Plastic Surgery

Experts Clearinghouse LLC consistently delivers the most sought after plastic surgeons to law firms, corporations, and governments who need them the most. Our network includes the absolute best credentialed and respected practitioners who testify in the toughest of scenarios, often when other networks have failed.

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Experts Clearinghouse experts in this Specialty have a certificate issued by:  American Board of Plastic Surgery

Subspecialties include:  Plastic Surgery Within the Head and Neck, Surgery of the Hand

Expert Witness Location Difficulty Level:  MEDIUM

States represented by the network:  Alabama, Alaska, Arizona, Arkansas, California, Colorado, Connecticut, Delaware, Florida, Georgia, Hawaii, Idaho, Illinois, Indiana, Iowa, Kansas, Kentucky, Louisiana, Maine, Maryland, Massachusetts, Michigan, Minnesota, Mississippi, Missouri, Montana, Nebraska, Nevada, New Hampshire, New Jersey, New Mexico, New York, North Carolina, North Dakota, Ohio, Oklahoma, Oregon, Pennsylvania, Rhode Island, South Carolina, South Dakota, Tennessee, Texas, Utah, Vermont, Virginia, Washington, West Virginia, Wisconsin, Wyoming

Typical minimum fee for Record Review and Report Writing for this Specialty:  $250 per hour

Typical minimum fee for Testimony for this Specialty:  $300 per hour

For a more complete explanation of Fees, click here

Medical Malpractice issues:  Standard of care

Mass Tort involvements:

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Taken from

Plastic surgery is a medical procedure with the purpose of alteration or restoring the form of the body. Though cosmetic or aesthetic surgery is the most well known kind of plastic surgery, plastic surgery itself is not necessarily considered cosmetic;[2] and includes many types of reconstructive surgery,craniofacial surgery, hand surgery, microsurgery, and the treatment of burns.

In the term plastic surgery, the adjective plastic implies sculpting or reshaping, which is derived from the Greek ???????? (?????), plastik? (tekhn?), “the art of modelling” of malleable flesh.[3] This meaning in English is attested as early as 1598.[4]The surgical definition of “plastic” first appeared in 1839, preceding the modern “engineering material made from petroleum” sense of plastic (coined by Leo Baekeland in 1909) by seventy years.[5]

Reconstructive plastic surgery is performed to correct functional impairments caused by burns; traumatic injuries, such as facial bone fractures and breaks; congenital abnormalities, such as cleft palates or cleft lips; developmental abnormalities; infection and disease; and cancer or tumors. Reconstructive plastic surgery is usually performed to improve function, but it may be done to approximate a normal appearance.

The most common reconstructive procedures are tumor removal, laceration repair, scar repair, hand surgery, and breast reduction plasty. According to the American Society of Plastic Surgeons, the number of reconstructive breast reductions for women increased in 2007 by 2 percent from the year before. Breast reduction in men also increased in 2007 by 7 percent. In 2012, there were 68,416 performed.

Some other common reconstructive surgical procedures include breast reconstruction after a mastectomy for the treatment of cancer, cleft lip and palate surgery, contracture surgery for burn survivors, and creating a new outer ear when one is congenitally absent.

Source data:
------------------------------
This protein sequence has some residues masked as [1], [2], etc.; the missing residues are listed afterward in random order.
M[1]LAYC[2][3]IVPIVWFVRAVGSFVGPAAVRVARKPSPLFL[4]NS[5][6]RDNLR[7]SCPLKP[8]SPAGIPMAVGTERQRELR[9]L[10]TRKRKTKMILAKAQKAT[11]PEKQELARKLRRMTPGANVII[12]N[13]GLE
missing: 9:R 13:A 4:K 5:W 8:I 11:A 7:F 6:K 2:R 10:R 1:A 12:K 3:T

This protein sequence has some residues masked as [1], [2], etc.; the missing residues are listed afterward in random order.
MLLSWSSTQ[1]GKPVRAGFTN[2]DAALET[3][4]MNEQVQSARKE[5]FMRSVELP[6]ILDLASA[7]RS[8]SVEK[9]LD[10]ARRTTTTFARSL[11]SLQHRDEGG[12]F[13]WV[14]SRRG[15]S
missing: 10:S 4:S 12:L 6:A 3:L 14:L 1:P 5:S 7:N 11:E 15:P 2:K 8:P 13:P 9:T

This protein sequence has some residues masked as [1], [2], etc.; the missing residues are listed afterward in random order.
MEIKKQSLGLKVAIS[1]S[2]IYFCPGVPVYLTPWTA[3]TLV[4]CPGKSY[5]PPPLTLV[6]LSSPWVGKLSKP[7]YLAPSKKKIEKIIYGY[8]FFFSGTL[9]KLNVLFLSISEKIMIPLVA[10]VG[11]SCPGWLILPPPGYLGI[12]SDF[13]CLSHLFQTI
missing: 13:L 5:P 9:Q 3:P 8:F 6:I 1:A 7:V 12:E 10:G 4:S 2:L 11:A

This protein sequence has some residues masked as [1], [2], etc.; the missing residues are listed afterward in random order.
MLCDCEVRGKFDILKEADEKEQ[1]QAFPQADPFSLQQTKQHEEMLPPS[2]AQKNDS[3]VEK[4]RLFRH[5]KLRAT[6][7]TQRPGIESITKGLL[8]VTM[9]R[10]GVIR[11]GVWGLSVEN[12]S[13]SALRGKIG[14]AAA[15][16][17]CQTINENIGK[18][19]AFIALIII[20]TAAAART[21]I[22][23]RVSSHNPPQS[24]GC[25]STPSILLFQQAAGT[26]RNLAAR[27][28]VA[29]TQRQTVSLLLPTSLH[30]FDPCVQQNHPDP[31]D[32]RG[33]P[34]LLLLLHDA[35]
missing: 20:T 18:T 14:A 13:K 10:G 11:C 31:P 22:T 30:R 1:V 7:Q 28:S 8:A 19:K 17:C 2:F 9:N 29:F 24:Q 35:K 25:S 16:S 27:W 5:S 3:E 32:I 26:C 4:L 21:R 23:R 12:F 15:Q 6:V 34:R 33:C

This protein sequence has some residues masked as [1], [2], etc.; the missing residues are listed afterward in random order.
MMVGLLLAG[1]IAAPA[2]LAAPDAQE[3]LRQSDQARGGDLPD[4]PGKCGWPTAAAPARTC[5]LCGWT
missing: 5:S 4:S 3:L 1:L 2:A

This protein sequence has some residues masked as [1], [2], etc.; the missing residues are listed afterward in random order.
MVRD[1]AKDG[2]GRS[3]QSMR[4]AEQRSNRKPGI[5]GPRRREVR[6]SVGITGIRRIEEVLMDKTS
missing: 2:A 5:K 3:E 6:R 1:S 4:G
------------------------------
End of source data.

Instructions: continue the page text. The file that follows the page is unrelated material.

Plastic surgeons use microsurgery to transfer tissue for coverage of a defect when no local tissue is available. Free flaps of skin, muscle, bone, fat, or a combination may be removed from the body, moved to another site on the body, and reconnected to a blood supply by suturing arteries and veins as small as 1 to 2 millimeters in diameter.

Cosmetic surgery

Cosmetic surgery is an optional procedure that is performed on normal parts of the body with the only purpose of improving a person’s appearance and/or removing signs of aging. In 2014, nearly 16 million cosmetic procedures were performed in the United States alone.[19] The number of cosmetic procedures performed in the United States has almost doubled since the start of the century. 92% of cosmetic procedures were performed on women in 2014 up from 88% in 2001.[20] Nearly 12 million cosmetic procedures were performed in 2007, with the five most common surgeries being breast augmentation, liposuction, nasal surgery, eyelid surgery and abdominoplasty. The American Society for Aesthetic Plastic Surgery looks at the statistics for thirty-four different cosmetic procedures. Nineteen of the procedures are surgical, such as rhinoplasty or facelift. The nonsurgical procedures include Botox and laser hair removal. In 2010, their survey revealed that there were 9,336,814 total procedures in the United States. Of those, 1,622,290 procedures were surgical (p. 5). They also found that a large majority, 81%, of the procedures were done on Caucasian people (p. 12).[21] The increased use of cosmetic procedures crosses racial and ethnic lines in the U.S., with increases seen among African-Americans, Asian Americans and Hispanic Americans as well as Caucasian Americans. In Europe, the second largest market for cosmetic procedures, cosmetic surgery is a $2.2 billion business.[22] In Asia, cosmetic surgery has become more popular, and countries such as China and India have become Asia’s biggest cosmetic surgery markets.[23]

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